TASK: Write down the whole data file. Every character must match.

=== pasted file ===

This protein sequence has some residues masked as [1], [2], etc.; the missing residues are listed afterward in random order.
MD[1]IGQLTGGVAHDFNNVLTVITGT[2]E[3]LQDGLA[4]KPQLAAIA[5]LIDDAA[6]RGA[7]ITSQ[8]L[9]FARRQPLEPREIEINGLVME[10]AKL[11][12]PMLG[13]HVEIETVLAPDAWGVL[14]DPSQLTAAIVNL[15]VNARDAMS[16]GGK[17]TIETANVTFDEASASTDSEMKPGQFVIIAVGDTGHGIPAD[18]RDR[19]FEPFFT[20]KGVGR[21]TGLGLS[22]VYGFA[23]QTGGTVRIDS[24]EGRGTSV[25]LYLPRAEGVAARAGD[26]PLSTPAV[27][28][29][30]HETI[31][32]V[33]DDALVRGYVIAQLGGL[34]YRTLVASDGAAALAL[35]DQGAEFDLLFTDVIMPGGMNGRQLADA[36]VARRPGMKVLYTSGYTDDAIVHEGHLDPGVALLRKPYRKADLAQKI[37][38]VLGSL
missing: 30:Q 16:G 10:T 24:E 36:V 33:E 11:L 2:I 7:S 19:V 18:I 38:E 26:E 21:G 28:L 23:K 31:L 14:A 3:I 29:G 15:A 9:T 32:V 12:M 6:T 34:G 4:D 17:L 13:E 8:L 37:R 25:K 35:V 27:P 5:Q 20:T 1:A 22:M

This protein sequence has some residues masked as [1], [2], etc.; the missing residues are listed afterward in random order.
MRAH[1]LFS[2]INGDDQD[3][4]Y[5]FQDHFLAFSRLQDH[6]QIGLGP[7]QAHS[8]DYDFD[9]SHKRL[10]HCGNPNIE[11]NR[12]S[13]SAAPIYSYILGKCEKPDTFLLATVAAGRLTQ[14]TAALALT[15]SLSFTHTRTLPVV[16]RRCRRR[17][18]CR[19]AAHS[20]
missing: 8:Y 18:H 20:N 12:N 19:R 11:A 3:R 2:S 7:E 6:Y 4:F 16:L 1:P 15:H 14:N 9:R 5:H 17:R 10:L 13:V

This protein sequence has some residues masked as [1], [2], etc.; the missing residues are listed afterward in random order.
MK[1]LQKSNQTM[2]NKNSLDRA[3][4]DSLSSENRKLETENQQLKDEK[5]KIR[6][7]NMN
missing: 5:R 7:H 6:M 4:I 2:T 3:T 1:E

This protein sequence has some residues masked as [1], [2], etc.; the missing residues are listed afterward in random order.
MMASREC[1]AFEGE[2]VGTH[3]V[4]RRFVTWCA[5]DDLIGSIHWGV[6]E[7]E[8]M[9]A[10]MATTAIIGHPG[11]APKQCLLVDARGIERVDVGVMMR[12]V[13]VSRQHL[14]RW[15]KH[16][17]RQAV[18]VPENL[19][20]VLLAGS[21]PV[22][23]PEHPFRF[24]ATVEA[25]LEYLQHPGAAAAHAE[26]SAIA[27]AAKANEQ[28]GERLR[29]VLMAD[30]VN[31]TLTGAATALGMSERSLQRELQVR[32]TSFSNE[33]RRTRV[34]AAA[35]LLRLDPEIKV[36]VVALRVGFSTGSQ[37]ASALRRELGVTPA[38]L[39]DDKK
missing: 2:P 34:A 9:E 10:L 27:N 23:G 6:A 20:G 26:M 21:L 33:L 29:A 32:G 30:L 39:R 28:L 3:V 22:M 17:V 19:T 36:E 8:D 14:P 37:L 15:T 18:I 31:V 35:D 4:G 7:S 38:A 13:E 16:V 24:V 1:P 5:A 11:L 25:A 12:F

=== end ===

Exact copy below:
This protein sequence has some residues masked as [1], [2], etc.; the missing residues are listed afterward in random order.
MD[1]IGQLTGGVAHDFNNVLTVITGT[2]E[3]LQDGLA[4]KPQLAAIA[5]LIDDAA[6]RGA[7]ITSQ[8]L[9]FARRQPLEPREIEINGLVME[10]AKL[11][12]PMLG[13]HVEIETVLAPDAWGVL[14]DPSQLTAAIVNL[15]VNARDAMS[16]GGK[17]TIETANVTFDEASASTDSEMKPGQFVIIAVGDTGHGIPAD[18]RDR[19]FEPFFT[20]KGVGR[21]TGLGLS[22]VYGFA[23]QTGGTVRIDS[24]EGRGTSV[25]LYLPRAEGVAARAGD[26]PLSTPAV[27][28][29][30]HETI[31][32]V[33]DDALVRGYVIAQLGGL[34]YRTLVASDGAAALAL[35]DQGAEFDLLFTDVIMPGGMNGRQLADA[36]VARRPGMKVLYTSGYTDDAIVHEGHLDPGVALLRKPYRKADLAQKI[37][38]VLGSL
missing: 30:Q 16:G 10:T 24:E 36:V 33:E 11:L 2:I 7:S 19:V 18:I 38:E 26:E 21:G 28:L 23:K 31:L 14:A 3:I 29:G 15:A 9:T 32:V 12:M 6:T 34:G 4:D 17:L 13:E 8:L 37:R 25:K 35:V 27:P 5:Q 20:T 1:A 22:M

This protein sequence has some residues masked as [1], [2], etc.; the missing residues are listed afterward in random order.
MRAH[1]LFS[2]INGDDQD[3][4]Y[5]FQDHFLAFSRLQDH[6]QIGLGP[7]QAHS[8]DYDFD[9]SHKRL[10]HCGNPNIE[11]NR[12]S[13]SAAPIYSYILGKCEKPDTFLLATVAAGRLTQ[14]TAALALT[15]SLSFTHTRTLPVV[16]RRCRRR[17][18]CR[19]AAHS[20]
missing: 8:Y 18:H 20:N 12:N 19:R 11:A 3:R 2:S 7:E 6:Y 4:F 16:L 1:P 15:H 14:N 9:R 5:H 17:R 10:L 13:V

This protein sequence has some residues masked as [1], [2], etc.; the missing residues are listed afterward in random order.
MK[1]LQKSNQTM[2]NKNSLDRA[3][4]DSLSSENRKLETENQQLKDEK[5]KIR[6][7]NMN
missing: 5:R 7:H 6:M 4:I 2:T 3:T 1:E

This protein sequence has some residues masked as [1], [2], etc.; the missing residues are listed afterward in random order.
MMASREC[1]AFEGE[2]VGTH[3]V[4]RRFVTWCA[5]DDLIGSIHWGV[6]E[7]E[8]M[9]A[10]MATTAIIGHPG[11]APKQCLLVDARGIERVDVGVMMR[12]V[13]VSRQHL[14]RW[15]KH[16][17]RQAV[18]VPENL[19][20]VLLAGS[21]PV[22][23]PEHPFRF[24]ATVEA[25]LEYLQHPGAAAAHAE[26]SAIA[27]AAKANEQ[28]GERLR[29]VLMAD[30]VN[31]TLTGAATALGMSERSLQRELQVR[32]TSFSNE[33]RRTRV[34]AAA[35]LLRLDPEIKV[36]VVALRVGFSTGSQ[37]ASALRRELGVTPA[38]L[39]DDKK
missing: 2:P 34:A 9:E 10:L 27:N 23:G 6:A 20:G 26:M 21:L 33:L 29:A 32:G 30:L 39:R 28:L 3:V 22:M 17:V 19:T 36:E 8:D 14:P 37:L 15:T 18:I 31:V 35:D 4:G 7:S 38:A 13:E 16:V 24:V 1:P 5:A 11:L 25:A 12:F